Breakthrough: The Incredible Innovations That Will Change Your Life
Ebola first broke news headlines all over the world in 2014 after an epidemic of the disease broke out in Guinea in 2013. It quickly spread to neighbouring countries Sierra Leone and Liberia, prompting fears of a global pandemic.
Today, the ebola epidemic is considered under control and has been eliminated entirely from Liberia. We heard little about the heroes behind the scenes who saved many thousands of people through their incredible dedication to their work.
For the first time on international television, groundbreaking new series Breakthrough uncovers the struggles researchers faced fighting the ebola virus. Overcoming astonishing odds to identify the virus’ vulnerabilities, diagnose a disease that initially seems a minor affliction, and creating a vaccine – all with precious little funding – have meant the difference between a worldwide pandemic and your sitting comfortably in your seat reading this right now.
Erica Ollman Saphire is a Professor of Immunology and Bacterial Science at the Scripps Research Institute in San Diego, California. She and her team have been at the forefront of fighting ebola, spending nearly five years trying to solve the structure of the Ebola virus glycoprotein (research she, fortunately, undertook long before the outbreak in West Africa). Her team’s success led to the creation of a quick and cheap diagnostic tool to separate ebola patients from the many who are simply suffering a fever or bad headache. It also led to the creation of the vaccine by Dr. Maria Croyle.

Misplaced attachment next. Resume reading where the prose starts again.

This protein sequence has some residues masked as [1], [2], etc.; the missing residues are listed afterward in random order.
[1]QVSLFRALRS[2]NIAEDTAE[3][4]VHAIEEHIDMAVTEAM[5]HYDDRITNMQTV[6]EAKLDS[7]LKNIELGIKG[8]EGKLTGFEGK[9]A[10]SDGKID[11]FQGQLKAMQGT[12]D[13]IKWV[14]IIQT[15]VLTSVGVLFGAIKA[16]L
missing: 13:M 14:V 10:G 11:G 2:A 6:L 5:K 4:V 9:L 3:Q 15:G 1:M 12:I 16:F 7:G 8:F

Put simply, Ollman Saphire’s day job has saved thousands upon thousands of lives.
But success was far from easy to achieve. Speaking to TVGuide.co.uk and a group of other journalists, Ollman Saphire detailed the difficult five years in which her team staked everything they had on the identification of the ebola glycoprotein.
“The big breakthrough that allowed the whole thing to happen was in 2008 when we solved the structure of the surface protein of the ebola virus. That’s what gave us the roadmap to understanding exactly where to find all the antibodies and how everything should work, but that was a five year effort.
“There were four of us in the lab full time on this quest to get this structure, and it was difficult because the job of this protein is to change itself to hide from the immune system and to change its structure to drive itself into the cell. The form it takes on the surface of the virus is not its most stable form. It is tension-coiled like a spear fishing rod to want to change its structure and drive itself into the cell.
“So finding a way of stabilising and capturing the transient form – the one you want to target for vaccines – took five years. We had hundreds of different ways, we had to bind dozens of different antibodies to it, we made tremendous quantities of this protein and we grew 50,000 crystals. In this 50,000 there were two that would scatter the x-rays well enough to solve the structure.